Opinion: Prop 116 would help families and small businesses
For Steamboat Pilot & Today
As Coloradans work to recover stronger from the coronavirus pandemic, it’s important to remove barriers to growth and allow our state residents to succeed. Voters have the opportunity to do just that by approving Proposition 116 in November.
This ballot initiative would reduce Colorado’s income tax rate from 4.63 percent to 4.55 percent, saving taxpayers more than $150 million a year.
Letting families keep a little more of what they earn will help them manage things like health care and food bills, and give them greater flexibility to pay for education, child care, and other needs. For the thousands of small businesses that pay Colorado income taxes, it might mean the difference between weathering the economic storm wrought by the coronavirus pandemic and closing permanently.
With more than 1 million Coloradans employed by small businesses, helping those shops keep the lights on until the economy is thriving again ought to be a top priority.
Unfortunately, the health of the Colorado economy is uncertain, both now and in the months ahead, so helping workers and families by approving Proposition 116 should be a no-brainer.
According to a recent nonpartisan analysis by the Common Sense Institute, trimming the state income tax rate would boost private sector job growth, expand the size of the economy, and ease some of the hardship the COVID-19 recession has caused in our state. Those are sorely needed right now.
We know that the response to contain the spread of coronavirus is continuing to damage our state’s economy and undermine the job prospects of our workers and families. More than 540,000 Coloradans have filed for unemployment since mid-March. And at least 20 percent of state residents fear that that in the year ahead, they will lose either their home or their health insurance, or be unable to afford to feed their families. Lowering their income tax bill would help ease those concerns.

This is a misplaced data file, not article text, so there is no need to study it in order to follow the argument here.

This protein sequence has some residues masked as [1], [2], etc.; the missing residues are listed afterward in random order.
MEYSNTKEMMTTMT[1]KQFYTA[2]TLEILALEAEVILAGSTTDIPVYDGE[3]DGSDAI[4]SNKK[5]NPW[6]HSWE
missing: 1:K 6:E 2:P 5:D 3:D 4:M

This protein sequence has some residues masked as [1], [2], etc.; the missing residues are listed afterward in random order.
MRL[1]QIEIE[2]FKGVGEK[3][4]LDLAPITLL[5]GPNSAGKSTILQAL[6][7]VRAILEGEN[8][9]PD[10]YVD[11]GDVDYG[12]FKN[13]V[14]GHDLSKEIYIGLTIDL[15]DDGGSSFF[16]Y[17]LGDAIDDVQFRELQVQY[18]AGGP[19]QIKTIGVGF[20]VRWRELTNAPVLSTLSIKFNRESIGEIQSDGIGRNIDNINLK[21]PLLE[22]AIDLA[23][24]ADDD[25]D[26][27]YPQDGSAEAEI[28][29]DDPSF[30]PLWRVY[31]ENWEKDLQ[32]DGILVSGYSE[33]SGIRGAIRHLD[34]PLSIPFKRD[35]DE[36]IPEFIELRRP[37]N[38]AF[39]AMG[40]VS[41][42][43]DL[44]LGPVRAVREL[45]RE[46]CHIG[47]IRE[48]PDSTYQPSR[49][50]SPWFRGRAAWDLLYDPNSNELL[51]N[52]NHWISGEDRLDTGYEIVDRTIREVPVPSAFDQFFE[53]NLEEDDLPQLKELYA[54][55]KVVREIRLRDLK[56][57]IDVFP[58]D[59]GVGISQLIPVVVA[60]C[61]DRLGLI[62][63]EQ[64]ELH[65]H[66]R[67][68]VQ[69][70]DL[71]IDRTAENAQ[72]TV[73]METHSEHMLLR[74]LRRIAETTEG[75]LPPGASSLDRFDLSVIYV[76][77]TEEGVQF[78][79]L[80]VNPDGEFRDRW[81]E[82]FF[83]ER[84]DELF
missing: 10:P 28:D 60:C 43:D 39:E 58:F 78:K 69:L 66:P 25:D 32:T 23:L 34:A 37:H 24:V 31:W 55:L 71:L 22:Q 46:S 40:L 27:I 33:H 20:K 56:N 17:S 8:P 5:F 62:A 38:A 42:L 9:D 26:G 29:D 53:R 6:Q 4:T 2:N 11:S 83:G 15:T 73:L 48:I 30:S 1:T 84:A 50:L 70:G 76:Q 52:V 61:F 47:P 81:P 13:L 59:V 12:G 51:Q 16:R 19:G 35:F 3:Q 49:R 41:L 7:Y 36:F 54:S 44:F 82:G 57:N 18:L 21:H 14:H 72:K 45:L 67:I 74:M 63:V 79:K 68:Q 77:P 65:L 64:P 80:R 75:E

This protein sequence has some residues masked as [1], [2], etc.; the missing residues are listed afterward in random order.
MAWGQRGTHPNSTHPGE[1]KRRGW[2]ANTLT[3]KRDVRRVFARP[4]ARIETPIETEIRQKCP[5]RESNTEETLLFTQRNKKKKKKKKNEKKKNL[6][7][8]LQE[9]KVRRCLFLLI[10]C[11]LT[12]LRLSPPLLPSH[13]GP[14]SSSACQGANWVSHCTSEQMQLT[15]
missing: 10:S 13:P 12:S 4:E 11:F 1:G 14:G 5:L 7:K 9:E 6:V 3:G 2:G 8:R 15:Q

The argument against Proposition 116 always seems to boil down to the same overheated demagoguery: a cut to state revenues of just 1.2 percent would supposedly devastate the budget and impoverish our communities. But state revenues and spending have increased year after year, and are projected to rise next year as well, even with the tax cut.
Furthermore, Congress and the Federal Reserve have both provided significant financial assistance to states, including ours, to give them greater flexibility to mitigate the impact of coronavirus. Our lawmakers in Denver have ample tools to address budget priorities.
Are our politicians so out of touch that they would begrudge working families holding onto a bit more of their own money?
In November, voters can take matters into their own hands.
In these challenging times, Colorado families and businesses need all the help they can get. After all, people don’t work to sustain the government; the government is supposed to serve the people.
Given the pressure so many in our state are feeling right now, it only makes sense to approve Proposition 116, and take a small step to help them through these hard times.
Jesse Mallory is director of the Americans for Prosperity-Colorado Issue Committee.
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